2010 Fall Meeting          
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Cite abstracts as Author(s) (2010), Title, Abstract xxxxx-xxxx presented at 2010 Fall Meeting, AGU, San Francisco, Calif., 13-17 Dec.

HR: 1340h
AN: ED53A-0512 Poster
TI: The “Adopt A Microbe” project: Web-based interactive education connected with scientific ocean drilling
AU: *Orcutt, B N
EM: alice508@gmail.com
AF: Center for Geomicrobiology, Aarhus University, Aarhus, Denmark
AU: Bowman, D
EM: dinah@dinahbowman.com
AF: Dinah Bowman Studio and Gallery, Portland, TX, USA
AU: Turner, A
EM: agturner@usc.edu
AF: University of Southern California, Los Angeles, CA, USA
AU: Inderbitzen, K E
EM: kinderbitzen@rsmas.miami.edu
AF: University of Miami, Miami, FL, USA
AU: Fisher, A T
EM: afisher@ucsc.edu
AF: Earth and Planetary Science Department, University of California at Santa Cruz, Santa Cruz, CA, USA
AU: Peart, L W
EM: lpeart@joiscience.org
AF: Deep Earth Academy, Ocean Leadership, Washington, DC, USA
AU: IODP Expedition 327 Shipboard Party
AB: We launched the "Adopt a Microbe" project as part of Integrated Ocean Drilling Program (IODP) Expedition 327 in Summer 2010. This eight-week-long education and outreach effort was run by shipboard scientists and educators from the research vessel JOIDES Resolution, using a web site (https://sites.google.com/site/adoptamicrobe) to engage students of all ages in an exploration of the deep biosphere inhabiting the upper ocean crust. Participants were initially introduced to a cast of microbes (residing within an ‘Adoption Center’ on the project website) that live in the dark ocean and asked to select and virtually ‘adopt’ a microbe. A new educational activity was offered each week to encourage learning about microbiology, using the adopted microbe as a focal point. Activities included reading information and asking questions about the adopted microbes (with subsequent responses from shipboard scientists), writing haiku about the adopted microbes, making balloon and fabric models of the adopted microbes, answering math questions related to the study of microbes in the ocean, growing cultures of microbes, and examining the gases produced by microbes. In addition, the website featured regular text, photo and video updates about the science of the expedition using a toy microbe as narrator, as well as stories written by shipboard scientists from the perspective of deep ocean microbes accompanied by watercolor illustrations prepared by a shipboard artist. Assessment methods for evaluating the effectiveness of the Adopt a Microbe project included participant feedback via email and online surveys, website traffic monitoring, and online video viewing rates. Quantitative metrics suggest that the “Adope A Microbe” project was successful in reaching target audiences and helping to encourage and maintain interest in topics related to IODP Expedition 327. The “Adopt A Microbe” project mdel can be adapted for future oceanographic expeditions to help connect the public at large to cutting-edge, exploratory research and for engaging students in active learning.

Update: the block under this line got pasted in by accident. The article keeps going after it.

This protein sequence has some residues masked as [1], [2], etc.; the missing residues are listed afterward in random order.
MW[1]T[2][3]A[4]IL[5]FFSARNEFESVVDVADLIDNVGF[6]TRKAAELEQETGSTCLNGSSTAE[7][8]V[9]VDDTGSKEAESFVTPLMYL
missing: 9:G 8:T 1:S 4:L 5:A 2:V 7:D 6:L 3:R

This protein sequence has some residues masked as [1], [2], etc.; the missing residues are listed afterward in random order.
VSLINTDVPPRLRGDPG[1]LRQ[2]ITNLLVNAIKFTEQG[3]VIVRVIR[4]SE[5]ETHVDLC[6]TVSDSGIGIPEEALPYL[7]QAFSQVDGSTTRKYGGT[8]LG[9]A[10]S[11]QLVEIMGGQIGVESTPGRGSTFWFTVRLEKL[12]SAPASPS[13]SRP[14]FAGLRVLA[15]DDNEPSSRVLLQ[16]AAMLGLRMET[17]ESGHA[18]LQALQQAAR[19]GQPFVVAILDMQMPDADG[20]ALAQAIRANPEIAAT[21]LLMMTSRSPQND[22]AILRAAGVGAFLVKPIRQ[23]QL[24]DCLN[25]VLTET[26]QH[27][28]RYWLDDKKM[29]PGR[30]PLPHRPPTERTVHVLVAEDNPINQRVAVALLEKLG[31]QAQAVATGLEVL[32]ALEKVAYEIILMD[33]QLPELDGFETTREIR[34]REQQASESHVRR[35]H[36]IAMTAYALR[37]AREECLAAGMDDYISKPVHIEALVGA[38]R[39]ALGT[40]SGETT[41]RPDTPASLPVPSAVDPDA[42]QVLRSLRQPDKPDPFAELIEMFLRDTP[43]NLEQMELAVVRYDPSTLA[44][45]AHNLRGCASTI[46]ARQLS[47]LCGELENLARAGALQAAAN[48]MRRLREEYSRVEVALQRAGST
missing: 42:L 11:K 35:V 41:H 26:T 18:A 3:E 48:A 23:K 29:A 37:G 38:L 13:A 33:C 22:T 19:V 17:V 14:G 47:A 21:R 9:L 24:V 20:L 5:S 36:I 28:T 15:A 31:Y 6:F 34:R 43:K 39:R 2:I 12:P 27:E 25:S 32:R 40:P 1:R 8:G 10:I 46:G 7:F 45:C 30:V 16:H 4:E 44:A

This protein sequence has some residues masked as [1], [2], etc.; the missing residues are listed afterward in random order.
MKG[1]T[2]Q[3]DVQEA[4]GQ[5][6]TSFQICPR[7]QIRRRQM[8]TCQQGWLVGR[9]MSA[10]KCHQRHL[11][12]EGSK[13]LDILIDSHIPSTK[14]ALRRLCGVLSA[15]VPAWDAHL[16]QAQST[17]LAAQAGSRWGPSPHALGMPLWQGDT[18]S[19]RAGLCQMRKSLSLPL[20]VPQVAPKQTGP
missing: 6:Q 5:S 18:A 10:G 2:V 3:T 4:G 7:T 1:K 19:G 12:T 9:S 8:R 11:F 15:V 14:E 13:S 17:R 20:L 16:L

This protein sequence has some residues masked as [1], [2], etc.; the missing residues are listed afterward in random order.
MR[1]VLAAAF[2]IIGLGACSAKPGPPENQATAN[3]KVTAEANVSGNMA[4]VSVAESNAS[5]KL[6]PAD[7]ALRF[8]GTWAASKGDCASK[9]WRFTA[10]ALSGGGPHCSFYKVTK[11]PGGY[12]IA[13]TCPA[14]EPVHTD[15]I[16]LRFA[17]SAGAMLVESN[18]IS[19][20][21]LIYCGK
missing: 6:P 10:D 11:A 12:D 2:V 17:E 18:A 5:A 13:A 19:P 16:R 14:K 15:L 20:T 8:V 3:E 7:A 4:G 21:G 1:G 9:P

DE: [0465] BIOGEOSCIENCES / Microbiology: ecology, physiology and genomics
DE: [0815] EDUCATION / Informal education
DE: [0845] EDUCATION / Instructional tools
DE: [0850] EDUCATION / Geoscience education research
SC: Education and Human Resources (ED)
MN: 2010 Fall Meeting